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Types Of Mint

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  2. 2. Mentha: The best-known genus of the mint family is "Mentha." Mentha plants are popular additions to the herb garden because theyare widely used in cooking,especially in teas and other beverages, or as a garnish. Mints arealso attractive, easyto grow and their strong scents repel many common garden pests. On the down side, they can be invasive, so gardeners planting mint varieties should considerputting them in a separate bedor in containers to prevent themfromstrangling or pushing out other crops. There are a number of species of Mentha. The University of Illinois Extensionlists the varieties spearmint,peppermint, pineapple mint and apple mint<br />
  3. 3. Basilicum: The species "basilicum," of the genus "Ocimum," is well-known to herb gardeners everywhere as basil. Part of the mint family, sweet basil is one of the most popularsummer homegrown herbs and, according to the WashingtonState University, it is synonymous with Italiancooking because it is such a common ingredient. Thai basil has a bit more of a spicy flavor found in Asian cuisine. Other interesting basil flavors are orange, lemon and cinnamon. <br />
  4. 4. lavendula: lavendula, or lavender, is part of the mint family and has been prized since ancient times for its heady, relaxing aroma. It is widely grown commercially for this scent used in everythingfrom soap products to fine perfumes. In thehome herb garden, you'll find the bluish-purplebloomsas an ornamental, and dried lavender is used in wreaths, potpourri and sachets for drawers. <br />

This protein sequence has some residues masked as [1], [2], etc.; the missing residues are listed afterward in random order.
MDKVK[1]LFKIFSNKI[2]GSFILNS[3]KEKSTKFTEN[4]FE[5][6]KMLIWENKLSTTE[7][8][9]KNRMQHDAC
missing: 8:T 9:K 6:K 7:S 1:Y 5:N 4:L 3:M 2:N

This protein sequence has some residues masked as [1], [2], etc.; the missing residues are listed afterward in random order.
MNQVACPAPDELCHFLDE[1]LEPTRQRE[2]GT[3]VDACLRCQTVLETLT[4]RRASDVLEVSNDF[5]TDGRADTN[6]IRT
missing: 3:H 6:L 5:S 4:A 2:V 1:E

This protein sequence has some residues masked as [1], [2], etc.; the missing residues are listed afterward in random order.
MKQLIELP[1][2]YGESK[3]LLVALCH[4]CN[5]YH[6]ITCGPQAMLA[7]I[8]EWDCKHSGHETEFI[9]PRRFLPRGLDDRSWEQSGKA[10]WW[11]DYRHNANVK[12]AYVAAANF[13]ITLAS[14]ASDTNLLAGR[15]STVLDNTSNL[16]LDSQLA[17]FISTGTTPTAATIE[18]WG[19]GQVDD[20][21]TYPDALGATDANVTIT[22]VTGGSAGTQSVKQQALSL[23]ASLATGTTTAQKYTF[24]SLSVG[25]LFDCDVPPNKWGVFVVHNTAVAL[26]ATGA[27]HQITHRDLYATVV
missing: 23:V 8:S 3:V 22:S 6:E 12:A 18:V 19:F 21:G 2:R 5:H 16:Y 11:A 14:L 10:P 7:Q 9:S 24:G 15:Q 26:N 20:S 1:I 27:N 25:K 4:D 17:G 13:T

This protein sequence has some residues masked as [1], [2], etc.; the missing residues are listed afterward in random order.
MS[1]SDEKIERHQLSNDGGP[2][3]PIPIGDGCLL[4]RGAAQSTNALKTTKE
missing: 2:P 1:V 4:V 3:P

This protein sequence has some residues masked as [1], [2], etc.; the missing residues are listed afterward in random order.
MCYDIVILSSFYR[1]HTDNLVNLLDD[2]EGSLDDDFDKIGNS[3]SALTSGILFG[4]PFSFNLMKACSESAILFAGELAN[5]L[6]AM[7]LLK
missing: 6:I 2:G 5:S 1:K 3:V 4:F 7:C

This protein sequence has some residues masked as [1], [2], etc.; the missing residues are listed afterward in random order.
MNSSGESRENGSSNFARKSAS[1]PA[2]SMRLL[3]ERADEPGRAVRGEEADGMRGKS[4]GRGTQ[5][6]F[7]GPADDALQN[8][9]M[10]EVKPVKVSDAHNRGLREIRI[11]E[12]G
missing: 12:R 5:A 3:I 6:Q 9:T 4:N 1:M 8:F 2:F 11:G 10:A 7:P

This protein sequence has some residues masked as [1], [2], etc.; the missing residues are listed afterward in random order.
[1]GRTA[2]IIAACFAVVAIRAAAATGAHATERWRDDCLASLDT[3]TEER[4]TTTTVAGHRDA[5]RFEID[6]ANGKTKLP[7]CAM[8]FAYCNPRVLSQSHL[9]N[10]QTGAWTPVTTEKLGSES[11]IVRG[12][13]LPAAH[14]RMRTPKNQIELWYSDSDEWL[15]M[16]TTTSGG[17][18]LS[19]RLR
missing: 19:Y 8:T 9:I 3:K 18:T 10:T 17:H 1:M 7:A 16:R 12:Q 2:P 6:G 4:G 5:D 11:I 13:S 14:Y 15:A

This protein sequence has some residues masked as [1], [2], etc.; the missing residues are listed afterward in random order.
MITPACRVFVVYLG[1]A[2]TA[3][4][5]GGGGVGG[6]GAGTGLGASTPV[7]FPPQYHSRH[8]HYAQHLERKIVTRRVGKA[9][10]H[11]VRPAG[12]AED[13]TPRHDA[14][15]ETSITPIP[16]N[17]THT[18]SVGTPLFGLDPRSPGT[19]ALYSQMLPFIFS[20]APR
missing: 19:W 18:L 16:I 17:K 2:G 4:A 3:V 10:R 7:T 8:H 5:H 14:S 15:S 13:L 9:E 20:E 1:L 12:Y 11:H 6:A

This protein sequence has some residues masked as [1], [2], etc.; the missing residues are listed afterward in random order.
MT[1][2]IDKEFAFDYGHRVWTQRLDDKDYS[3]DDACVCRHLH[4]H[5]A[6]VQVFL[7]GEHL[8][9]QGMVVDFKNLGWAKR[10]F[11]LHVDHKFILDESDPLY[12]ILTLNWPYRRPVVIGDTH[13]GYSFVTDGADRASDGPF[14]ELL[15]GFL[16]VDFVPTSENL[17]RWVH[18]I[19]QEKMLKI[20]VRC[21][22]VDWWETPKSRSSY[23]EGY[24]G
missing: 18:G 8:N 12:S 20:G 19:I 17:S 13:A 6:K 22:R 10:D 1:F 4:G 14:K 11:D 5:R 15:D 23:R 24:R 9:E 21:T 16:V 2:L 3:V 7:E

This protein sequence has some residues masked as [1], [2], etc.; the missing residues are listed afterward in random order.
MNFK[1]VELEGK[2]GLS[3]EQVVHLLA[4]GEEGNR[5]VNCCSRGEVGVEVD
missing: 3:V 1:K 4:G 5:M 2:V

5. 5. Hyssopus: Hyssop has a strg, bitter flavor that has kept it from being popular in herb gardens, but its uses date toancient Greece and it is mentioned in the Bible. HerbalistJethro Kloss, in his book "Back to Eden,"explains that this herb onwas believed to have purifyingproperties and was commonly used in ritual cleansing.Moderngardeners may consider growing hyssop if they areinterested in historic herbs, and also as a companion plant with their vegetables and ornamentals, as hyssop attractsbeneficial insects and aids in pest control.<br />
  6. 6. Salvia: Whenvisiting gardening centers in the springtime, no doubt you'll find tables of starter plants of the genus Salvia. Salvia is part of the mint family, an annual grown throughoutNorth America for ornamental purposes. Its upright stalks sprout clusters of buds that come in a variety of colors. One speciesof salvia is found on many kitchenspice racks, known as sage. Sage is also a popularincense ingredient. American Indians used driedbundles of sage as smudge sticks for religious ceremonies.<br />

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